Otacilia Severa, Augusta February or March 244 - September or October 249 A.D.
Otacilia Severa was the wife of Philip I. Very little is known of her, but it is believed she survived her husband's murder.
In Roman religion, Concordia was the goddess of agreement, understanding, and marital harmony. The cult of Concordia Augusta ("Majestic Harmony") was of special importance to the imperial household. She is usually depicted wearing a long cloak and holding a patera (sacrificial bowl), a cornucopia (symbol of prosperity), or a caduceus (symbol of peace).
RB68880. Orichalcumsestertius, RIC IV 203a, Cohen 10, SRCV III 9164, Nice gVF, centered, superb as-found green patina, weight 20.216 g, maximum diameter 30.8 mm, die axis 0o, Rome mint, 244 - 249 A.D.; obverseMARCIA OTACIL SEVERA AVG, diademed draped bust right; reverseCONCORDIA AVGG, Concordia seated left, patera in right, double cornucopia in left, S C in exergue; from the Jyrki Muona Collection; $225.00 (€195.75)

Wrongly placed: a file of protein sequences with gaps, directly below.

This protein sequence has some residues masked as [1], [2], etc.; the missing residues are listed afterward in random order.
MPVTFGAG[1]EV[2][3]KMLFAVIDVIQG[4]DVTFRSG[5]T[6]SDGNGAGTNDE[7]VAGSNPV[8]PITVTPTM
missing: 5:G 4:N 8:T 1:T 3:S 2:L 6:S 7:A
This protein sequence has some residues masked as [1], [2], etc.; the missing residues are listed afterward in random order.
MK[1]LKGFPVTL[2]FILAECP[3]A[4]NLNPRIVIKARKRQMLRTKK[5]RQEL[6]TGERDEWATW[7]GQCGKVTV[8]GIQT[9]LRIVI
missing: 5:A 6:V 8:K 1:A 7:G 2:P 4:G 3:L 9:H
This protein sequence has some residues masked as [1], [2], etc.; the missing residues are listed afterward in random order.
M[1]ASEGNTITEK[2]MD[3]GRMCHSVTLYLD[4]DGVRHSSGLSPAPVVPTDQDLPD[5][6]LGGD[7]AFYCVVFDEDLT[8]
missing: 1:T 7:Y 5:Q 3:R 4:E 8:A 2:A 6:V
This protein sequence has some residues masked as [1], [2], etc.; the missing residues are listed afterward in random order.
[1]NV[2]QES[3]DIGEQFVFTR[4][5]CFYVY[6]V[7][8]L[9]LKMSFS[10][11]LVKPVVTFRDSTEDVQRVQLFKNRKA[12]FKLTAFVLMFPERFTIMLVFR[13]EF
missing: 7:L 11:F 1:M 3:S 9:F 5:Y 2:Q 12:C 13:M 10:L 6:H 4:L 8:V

Pudicitia was the personification of modesty and chastity.
RB30704. Orichalcumsestertius, RIC IV 209a, Cohen 55, VF, weight 16.513 g, maximum diameter 28.7 mm, die axis 0o, Rome mint, 245 A.D.; obverseMARCIA OTACIL SEVERA AVG, diademed draped bust right; reversePVDICITIA AVG S C, Pudicitia seated left, holding scepter, drawing veil from face; $200.00 (€174.00)
Struck for the 1000th Anniversary of Rome. In pure Roman style, lavish games took place during which numerous exotic animals were exhibited and slain.
RB08113. Bronze sestertius, RIC IV 200, aVF, weight 19.55 g, maximum diameter 27.5 mm, die axis 0o, Rome mint, 248 A.D.; obverseMARCIA OTACIL SEVERA AVG, diademed draped bust right; reverseSAECVLARES AVGG S C, Hippopotamus standing right; scarce; SOLD